Posted 2/4/2013 12:00 am
Updated 1 year ago
A spokeswoman for Capella Healthcare of Franklin, Tenn., says Whispers was wrong last week when it reported on a Federal Trade Commission investigation into the pending sale of Mercy Hot Springs to Capella.
We said that the FTC had issued at least one subpoena and that “usually means it is inclined to block a sale on antitrust grounds.” And a headline that appeared on ArkansasBusiness.com said the subpoena puts the sale “on shaky ground.”
“These are absolutely incorrect assumptions,” Capella spokeswoman Beth Wright wrote in an email.
Included in her email was a statement from Neil Kunkel, SVP and general counsel for Capella, who said that the transaction required approval from the FTC.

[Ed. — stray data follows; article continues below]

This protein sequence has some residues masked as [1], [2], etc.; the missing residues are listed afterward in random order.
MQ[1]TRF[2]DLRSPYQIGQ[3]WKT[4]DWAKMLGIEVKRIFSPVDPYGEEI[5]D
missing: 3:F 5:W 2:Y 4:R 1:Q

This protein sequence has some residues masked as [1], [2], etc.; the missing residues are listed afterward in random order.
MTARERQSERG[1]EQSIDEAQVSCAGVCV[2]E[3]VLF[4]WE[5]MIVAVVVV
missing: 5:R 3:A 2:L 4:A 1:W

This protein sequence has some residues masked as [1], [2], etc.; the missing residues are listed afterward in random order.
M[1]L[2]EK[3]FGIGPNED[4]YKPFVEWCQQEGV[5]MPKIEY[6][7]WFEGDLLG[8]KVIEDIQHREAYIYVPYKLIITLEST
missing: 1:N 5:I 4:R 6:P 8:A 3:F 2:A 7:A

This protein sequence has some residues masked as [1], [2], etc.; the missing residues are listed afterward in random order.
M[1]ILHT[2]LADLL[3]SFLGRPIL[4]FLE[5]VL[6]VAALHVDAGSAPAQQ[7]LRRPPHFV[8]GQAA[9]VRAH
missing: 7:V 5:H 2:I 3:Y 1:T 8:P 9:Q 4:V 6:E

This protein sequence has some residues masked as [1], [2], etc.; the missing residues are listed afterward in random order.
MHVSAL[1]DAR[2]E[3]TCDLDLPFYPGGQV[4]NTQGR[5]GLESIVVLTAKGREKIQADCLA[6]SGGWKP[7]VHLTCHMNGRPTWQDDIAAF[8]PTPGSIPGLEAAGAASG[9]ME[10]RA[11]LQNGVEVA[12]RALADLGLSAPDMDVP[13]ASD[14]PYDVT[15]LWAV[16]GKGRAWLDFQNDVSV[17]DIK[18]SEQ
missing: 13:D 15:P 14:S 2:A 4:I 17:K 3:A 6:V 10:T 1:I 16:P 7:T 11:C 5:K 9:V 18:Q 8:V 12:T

“This process routinely includes the FTC requesting interviews and documents from all key stakeholders, including third parties such as insurance companies, by issuing subpoenas and making other formal requests,” he wrote.
“These are simply steps that are part of the process and are in no way an indication of any potential future decision.”
At Capella’s urging, we checked in with attorney John “Jeff” Miles of Washington, D.C., who wrote the six-volume treatise “Health Care & Antitrust Law.”
Miles said it was common for the FTC to talk to people connected to a transaction and, as it happens, “Some people don’t want to talk to the government unless they’re forced to,” he said.
He also added that a person can’t guess the outcome of the investigation based only on the fact that the FTC issued a subpoena.
Still, Miles said, “I guess you can say anytime there’s an investigation there’s at least a little bit of shaky ground.”